Yesterday a situation came up in the Library that reminded me of a resource I was aware of, but never really thought about: Learning Express.  Learning Express is available through the State Library of Kansas, but has a lot to offer the FHSU community.  Here is part of the Learning Express blurb from their web page  “Each of our Learning Centers offers the practice tests, exercises, skill-building courses, eBooks, and information you need to achieve the results you want—at school, at work, or in life”.

This resource contains college preparation tests such as the ACT and TOEFL.  In the Occupation Practice Tests section there are preparation materials for the LSAT, ASVAB, and CMA exams.  Tabbed sections include resources for workplace skills and for college students.  These sections have resources for business skills, AP placement practice exams, personal finance, and test taking skills.  There is much more here than I can mention in this short note.

You do need to register to use this resource and you do need to be in Kansas.  Remember, this resource is provided by the State Library of Kansas, not Forsyth Library.  If you are using a computer on campus or with a Kansas IP address you should not have any problems.  If you do experience a problem, you might want to use your code from a Kansas Library Card.  Kansas Library Cards are available at your local public library.

To use Learning Express, go to, and then click on “Explore Our Resources”. Select “Learning Express” from the list of resources on the left side of the page. After that you will need to register as a new user or log in as a returning user.  Begin looking for materials by choosing a tab at the top of the page.  To add resources to your account click “add to my center” in the area at the right of the resource you would like to use.  Then you may need to click a download button on the right side of the page.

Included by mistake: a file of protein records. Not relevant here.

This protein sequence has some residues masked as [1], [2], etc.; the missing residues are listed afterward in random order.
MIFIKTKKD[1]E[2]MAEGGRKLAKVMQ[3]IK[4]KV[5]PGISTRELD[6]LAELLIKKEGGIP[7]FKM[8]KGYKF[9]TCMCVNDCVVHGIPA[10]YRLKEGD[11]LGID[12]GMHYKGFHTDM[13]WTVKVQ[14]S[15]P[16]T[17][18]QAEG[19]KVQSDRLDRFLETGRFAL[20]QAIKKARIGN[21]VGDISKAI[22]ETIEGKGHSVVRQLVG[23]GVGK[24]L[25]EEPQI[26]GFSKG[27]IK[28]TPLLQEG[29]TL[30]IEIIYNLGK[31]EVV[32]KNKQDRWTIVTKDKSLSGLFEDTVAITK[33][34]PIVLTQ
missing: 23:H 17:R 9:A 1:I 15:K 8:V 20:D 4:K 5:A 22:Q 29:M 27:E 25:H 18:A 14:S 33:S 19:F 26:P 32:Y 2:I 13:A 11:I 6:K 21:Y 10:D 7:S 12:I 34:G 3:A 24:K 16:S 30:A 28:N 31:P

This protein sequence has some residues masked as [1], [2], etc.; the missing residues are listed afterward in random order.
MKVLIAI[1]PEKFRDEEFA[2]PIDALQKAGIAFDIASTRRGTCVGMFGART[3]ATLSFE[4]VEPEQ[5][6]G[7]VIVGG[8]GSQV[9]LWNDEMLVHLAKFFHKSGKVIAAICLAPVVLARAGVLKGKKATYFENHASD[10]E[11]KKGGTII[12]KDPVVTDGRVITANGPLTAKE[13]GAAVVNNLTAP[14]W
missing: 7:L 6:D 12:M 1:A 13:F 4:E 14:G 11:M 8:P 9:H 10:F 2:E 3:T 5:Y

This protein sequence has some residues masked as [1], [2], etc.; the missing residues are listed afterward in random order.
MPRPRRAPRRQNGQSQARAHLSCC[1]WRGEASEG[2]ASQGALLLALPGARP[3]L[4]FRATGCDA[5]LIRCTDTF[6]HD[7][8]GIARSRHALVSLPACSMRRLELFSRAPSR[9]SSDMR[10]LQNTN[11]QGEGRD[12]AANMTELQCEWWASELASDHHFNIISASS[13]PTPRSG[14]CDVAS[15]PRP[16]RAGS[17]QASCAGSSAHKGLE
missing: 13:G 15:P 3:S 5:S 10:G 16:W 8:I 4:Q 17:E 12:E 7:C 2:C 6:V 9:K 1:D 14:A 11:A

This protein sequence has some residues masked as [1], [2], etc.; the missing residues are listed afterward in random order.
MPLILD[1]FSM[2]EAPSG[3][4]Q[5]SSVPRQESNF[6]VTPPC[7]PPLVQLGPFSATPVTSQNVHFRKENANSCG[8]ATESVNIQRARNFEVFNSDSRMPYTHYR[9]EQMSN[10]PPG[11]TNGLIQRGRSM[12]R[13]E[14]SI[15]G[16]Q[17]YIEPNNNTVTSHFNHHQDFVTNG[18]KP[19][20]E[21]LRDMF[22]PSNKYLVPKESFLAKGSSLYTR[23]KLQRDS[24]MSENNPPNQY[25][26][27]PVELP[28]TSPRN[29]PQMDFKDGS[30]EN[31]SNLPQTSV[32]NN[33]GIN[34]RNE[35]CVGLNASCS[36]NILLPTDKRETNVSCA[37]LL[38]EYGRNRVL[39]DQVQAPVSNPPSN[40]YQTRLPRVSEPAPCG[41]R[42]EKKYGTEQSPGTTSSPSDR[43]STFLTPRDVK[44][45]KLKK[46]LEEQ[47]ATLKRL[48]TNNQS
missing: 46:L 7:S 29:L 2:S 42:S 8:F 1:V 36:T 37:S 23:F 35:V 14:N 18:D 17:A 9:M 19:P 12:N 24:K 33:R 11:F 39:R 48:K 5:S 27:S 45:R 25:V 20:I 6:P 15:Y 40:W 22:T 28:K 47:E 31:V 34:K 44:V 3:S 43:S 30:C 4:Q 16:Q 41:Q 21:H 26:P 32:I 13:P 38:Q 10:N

Constitution Day

September 17 marks Constitution Day and September 17-23 marks Constitution Week.  The Constitution is the cornerstone of the freedoms we enjoy in the United States.  To read the Constitution and other documents of our democracy search the Forsyth Library Catalog or follow some of the links below.  To help commemorate Constitution Day, Forsyth Library will host the annual Ben Franklin Event on September 19.  This event will bring around 300 fifth graders to Forsyth Library.  The event will occupy the top two floors of the library and will feature activities throughout the library for the students.


Core Documents of U. S. Democracy

Documents from the Continental Congress and the Constitutional Convention, 1774-1789

The Charters of Freedom “A New World Is At Hand”

The Constitution of the United States of America: Analysis and Interpretation